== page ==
[2:7] 6 tn Heb “Will not your creditors suddenly rise up?” The rhetorical question assumes the response, “Yes, they will.” The present translation brings out the rhetorical force of the question by rendering it as an affirmation.
[2:7] sn Your creditors will suddenly attack. The Babylonians are addressed directly here. They have robbed and terrorized others, but now the situation will be reversed as their creditors suddenly attack them.
[2:8] 11 tn Heb “because of the shed blood of humankind and violence against land, city.” The singular forms אֶרֶץ (’erets, “land”) and קִרְיָה (qiryah, “city”) are collective, referring to all the lands and cities terrorized by the Babylonians.
[2:9] sn Here the Babylonians are compared to a bird, perhaps an eagle, that builds its nest in an inaccessible high place where predators cannot reach it.
[2:11] 15 sn The house mentioned in vv. 9-10 represents the Babylonian empire, which became great through imperialism. Here the materials of this “house” (the stones in the walls, the wooden rafters) are personified as witnesses who testify that the occupants have built the house through wealth stolen from others.
[2:15] 22 tc Heb “pouring out your anger and also making drunk”; or “pouring out your anger and [by] rage making drunk.” The present translation assumes that the final khet (ח) on מְסַפֵּחַ (misapeakh, “pouring”) is dittographic and that the form should actually be read מִסַּף (missaf, “from a bowl”).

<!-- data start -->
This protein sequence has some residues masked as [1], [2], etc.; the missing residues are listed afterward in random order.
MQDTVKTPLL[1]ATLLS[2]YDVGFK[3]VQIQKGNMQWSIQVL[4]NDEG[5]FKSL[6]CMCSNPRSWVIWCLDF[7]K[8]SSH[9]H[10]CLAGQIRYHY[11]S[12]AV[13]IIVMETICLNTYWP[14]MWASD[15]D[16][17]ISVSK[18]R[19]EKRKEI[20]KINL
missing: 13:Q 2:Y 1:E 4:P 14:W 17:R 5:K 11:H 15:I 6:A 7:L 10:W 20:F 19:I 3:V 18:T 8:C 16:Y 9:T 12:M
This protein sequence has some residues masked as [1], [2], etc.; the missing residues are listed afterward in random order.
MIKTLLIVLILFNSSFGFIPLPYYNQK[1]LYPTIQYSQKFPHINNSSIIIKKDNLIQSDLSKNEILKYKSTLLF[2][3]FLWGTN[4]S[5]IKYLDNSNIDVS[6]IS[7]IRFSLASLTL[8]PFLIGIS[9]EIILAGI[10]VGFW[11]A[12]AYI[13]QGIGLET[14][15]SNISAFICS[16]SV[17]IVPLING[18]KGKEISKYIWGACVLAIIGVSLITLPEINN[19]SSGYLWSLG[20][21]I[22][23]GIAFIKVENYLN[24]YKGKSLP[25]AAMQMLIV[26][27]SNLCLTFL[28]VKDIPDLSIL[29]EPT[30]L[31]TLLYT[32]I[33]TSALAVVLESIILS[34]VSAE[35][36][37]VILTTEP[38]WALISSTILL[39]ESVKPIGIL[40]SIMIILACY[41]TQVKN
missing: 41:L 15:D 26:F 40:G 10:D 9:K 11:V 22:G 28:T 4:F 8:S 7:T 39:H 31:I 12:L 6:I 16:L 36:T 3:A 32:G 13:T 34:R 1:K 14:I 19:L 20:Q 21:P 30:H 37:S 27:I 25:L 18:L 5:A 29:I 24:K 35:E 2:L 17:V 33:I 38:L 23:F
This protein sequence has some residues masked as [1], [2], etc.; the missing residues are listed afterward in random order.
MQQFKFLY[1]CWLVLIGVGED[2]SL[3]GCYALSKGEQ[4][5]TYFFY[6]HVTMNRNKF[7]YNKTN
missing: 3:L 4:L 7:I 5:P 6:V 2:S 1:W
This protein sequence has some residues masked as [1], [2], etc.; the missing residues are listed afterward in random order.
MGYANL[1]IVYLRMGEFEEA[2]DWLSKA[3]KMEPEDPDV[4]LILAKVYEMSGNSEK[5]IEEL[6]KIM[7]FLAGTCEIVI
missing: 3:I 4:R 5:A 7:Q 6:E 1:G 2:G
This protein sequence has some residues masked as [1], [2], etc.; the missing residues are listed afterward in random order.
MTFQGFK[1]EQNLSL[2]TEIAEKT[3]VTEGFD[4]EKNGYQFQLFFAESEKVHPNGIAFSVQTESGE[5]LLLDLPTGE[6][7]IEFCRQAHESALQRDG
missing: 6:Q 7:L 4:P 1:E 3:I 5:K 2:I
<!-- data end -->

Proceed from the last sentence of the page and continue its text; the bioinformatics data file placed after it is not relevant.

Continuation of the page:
[2:15] sn Forcing them to drink from the bowl of your furious anger. The Babylonian’s harsh treatment of others is compared to intoxicating wine which the Babylonians force the nations to drink so they can humiliate them. Cf. the imagery in Rev 14:10.
[2:15] sn Metaphor and reality are probably blended here. This may refer to the practice of publicly humiliating prisoners of war by stripping them naked. See J. J. M. Roberts, Nahum, Habakkuk, and Zephaniah (OTL), 124.
[2:16] 24 tn Heb “are filled.” The translation assumes the verbal form is a perfect of certitude, emphasizing the certainty of Babylon’s coming judgment, which will reduce the majestic empire to shame and humiliation.